Health issues of the elderly
The first thing that I have to say is that I’m not a nurse, I’m a solicitor, but I’ve worked with the elderly for years now and in particular in respect of NHS Continuing Care claims for 8 years. I often use the argument that whilst I may be a mother and have therefore wiped up both vomit & diarrhoea in that capacity, it does not make me an expert carer and that skilled professional care is required, not just the skill set I have. I have immense respect for the professionals that provide day to day care for the sometimes very challenging healthcare needs.
What I have noticed though is a number of similarities in some cases, although I have to say that only some aspects have commonalities, I have never met two people who are the same. Having said that, the elderly often have a generic breakdown of the body, which often takes the form of some kind of heart condition. Their skin is nearly always fragile and their mobility is often impaired, which might just take the form of them being slightly stiff or difficulty getting out of a deep sofa or it might be more significant.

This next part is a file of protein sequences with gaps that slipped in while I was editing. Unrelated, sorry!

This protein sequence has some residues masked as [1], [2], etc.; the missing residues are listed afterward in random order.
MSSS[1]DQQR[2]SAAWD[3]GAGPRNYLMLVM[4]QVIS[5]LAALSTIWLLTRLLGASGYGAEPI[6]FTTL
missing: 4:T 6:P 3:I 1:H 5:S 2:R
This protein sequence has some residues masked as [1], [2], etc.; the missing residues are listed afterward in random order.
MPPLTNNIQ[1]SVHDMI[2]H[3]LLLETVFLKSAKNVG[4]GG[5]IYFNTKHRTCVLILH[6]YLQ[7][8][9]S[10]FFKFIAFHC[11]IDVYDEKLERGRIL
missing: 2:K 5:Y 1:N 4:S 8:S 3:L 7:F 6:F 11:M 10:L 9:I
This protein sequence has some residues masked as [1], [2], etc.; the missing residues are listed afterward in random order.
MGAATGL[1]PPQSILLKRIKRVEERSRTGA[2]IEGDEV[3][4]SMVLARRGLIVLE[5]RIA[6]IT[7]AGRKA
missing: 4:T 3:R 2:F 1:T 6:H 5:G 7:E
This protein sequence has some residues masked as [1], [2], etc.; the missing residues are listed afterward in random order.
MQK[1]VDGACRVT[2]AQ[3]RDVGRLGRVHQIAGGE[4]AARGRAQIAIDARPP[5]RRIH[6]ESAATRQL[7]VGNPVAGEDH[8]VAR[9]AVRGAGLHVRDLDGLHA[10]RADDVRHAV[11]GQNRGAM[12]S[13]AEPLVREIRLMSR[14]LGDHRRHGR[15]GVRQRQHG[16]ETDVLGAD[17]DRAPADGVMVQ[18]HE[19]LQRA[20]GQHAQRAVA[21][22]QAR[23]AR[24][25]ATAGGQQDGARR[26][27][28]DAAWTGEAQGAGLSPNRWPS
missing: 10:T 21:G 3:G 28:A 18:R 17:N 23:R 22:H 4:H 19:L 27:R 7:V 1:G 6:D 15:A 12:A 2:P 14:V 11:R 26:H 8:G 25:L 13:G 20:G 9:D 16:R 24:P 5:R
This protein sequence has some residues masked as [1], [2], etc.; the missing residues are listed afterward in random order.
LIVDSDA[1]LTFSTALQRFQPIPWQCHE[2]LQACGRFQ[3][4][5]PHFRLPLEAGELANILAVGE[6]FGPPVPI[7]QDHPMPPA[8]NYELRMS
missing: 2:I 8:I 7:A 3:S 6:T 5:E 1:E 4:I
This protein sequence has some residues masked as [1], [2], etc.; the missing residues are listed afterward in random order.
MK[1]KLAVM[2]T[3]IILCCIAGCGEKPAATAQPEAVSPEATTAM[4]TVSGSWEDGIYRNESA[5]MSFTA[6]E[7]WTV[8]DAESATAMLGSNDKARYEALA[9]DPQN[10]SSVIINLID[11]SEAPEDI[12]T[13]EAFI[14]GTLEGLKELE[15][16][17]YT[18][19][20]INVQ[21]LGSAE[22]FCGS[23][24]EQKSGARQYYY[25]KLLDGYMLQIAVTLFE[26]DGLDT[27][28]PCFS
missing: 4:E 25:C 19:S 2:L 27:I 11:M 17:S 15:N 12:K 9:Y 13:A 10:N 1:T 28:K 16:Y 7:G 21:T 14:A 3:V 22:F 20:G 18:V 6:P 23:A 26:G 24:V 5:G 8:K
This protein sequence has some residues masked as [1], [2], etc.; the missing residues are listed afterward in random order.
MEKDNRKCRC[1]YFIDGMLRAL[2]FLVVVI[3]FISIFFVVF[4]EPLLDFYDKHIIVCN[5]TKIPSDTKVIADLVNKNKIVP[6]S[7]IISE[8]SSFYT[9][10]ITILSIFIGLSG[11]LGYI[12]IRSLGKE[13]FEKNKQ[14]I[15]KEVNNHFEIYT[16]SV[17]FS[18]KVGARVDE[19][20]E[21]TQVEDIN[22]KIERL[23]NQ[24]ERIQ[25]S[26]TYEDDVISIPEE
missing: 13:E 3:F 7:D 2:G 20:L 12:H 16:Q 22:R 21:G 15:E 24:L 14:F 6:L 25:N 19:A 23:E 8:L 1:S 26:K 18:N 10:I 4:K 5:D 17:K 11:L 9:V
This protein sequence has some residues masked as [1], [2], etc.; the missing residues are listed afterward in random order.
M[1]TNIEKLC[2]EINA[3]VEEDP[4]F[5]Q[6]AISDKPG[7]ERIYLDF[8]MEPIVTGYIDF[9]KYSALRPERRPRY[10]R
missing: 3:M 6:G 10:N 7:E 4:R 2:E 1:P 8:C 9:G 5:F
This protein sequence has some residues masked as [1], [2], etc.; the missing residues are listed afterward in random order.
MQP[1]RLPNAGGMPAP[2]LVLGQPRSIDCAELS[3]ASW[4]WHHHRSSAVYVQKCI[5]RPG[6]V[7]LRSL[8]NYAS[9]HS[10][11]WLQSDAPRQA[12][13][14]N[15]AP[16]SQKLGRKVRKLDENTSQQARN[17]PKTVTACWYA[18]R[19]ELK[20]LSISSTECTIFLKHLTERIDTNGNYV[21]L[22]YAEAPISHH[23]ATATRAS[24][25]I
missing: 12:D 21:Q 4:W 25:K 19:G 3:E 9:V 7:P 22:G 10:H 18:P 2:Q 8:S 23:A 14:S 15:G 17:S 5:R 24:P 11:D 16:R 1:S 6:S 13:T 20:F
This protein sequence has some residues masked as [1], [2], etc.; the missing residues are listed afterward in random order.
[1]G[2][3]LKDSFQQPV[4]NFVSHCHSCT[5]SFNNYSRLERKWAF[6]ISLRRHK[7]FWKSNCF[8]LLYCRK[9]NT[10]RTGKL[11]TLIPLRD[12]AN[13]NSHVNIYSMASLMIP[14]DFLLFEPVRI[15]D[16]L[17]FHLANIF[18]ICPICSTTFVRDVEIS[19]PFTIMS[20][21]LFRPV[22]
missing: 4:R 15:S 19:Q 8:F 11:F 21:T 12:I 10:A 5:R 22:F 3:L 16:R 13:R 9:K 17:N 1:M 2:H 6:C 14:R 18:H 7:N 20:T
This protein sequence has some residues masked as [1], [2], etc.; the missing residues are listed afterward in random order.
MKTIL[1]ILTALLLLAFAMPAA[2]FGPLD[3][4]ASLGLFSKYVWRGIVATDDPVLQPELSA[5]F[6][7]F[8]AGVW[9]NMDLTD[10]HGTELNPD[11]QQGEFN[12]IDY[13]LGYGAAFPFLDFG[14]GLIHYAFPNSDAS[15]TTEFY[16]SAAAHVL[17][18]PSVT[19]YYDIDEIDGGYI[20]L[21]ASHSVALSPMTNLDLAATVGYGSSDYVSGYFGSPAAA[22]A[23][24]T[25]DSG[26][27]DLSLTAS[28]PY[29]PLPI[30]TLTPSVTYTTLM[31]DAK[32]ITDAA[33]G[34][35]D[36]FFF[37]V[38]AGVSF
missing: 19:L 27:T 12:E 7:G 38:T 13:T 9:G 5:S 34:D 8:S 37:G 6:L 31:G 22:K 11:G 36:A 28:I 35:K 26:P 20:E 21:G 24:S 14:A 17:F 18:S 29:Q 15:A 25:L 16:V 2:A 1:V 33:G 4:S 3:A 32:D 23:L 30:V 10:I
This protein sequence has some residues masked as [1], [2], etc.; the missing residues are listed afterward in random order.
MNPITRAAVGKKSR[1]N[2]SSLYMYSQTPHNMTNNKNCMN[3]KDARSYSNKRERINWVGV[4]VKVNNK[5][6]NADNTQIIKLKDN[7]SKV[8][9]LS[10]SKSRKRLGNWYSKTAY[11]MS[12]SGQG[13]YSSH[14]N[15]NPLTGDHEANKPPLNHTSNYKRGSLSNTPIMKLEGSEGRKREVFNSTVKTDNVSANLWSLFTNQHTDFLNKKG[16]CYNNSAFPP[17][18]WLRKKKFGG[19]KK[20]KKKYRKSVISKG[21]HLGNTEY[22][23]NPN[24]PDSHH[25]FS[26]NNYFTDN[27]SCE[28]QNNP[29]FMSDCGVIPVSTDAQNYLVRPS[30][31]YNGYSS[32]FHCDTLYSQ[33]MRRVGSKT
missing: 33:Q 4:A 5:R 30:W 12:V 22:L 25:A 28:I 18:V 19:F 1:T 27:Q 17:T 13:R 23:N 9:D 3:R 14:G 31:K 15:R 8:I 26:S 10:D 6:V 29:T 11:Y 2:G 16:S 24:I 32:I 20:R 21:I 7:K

People often don’t understand is how devastating a chest infection or urinary tract infect (UTI) can be. These infections appear to create a kind of toxicity in the body, which means that the individual appears to become physically very frail. It also affects them mentally and they can appear confused or more confused than normal. It is therefore the clearing of the infection via anti-biotics that appears to be a miracle cure for both old age and dementia, but it is in fact the resolution of the infection and toxicity that has taken place.
So in care homes, people have some paracetamol on prescription available to them or given regularly, in case they feel pain from the wear and tear that their bodies have had over a lifetime. They also have an emollient for their skin, as their skin struggles to produce oil and struggles to heal well if it is damaged. Both of these are a massive generalisation and every person is treated should always been given suitable treatments and it may not include these.
These days one of the key phrases that is used a lot is “person centred care”, which means that care is all about that one person and their individual needs and no-one should be treated like a generic older person. It is therefore the things on prescription beyond that that are individualised to the healthcare needs of that person, although all of the above would be individualised, but are nevertheless commonly found.
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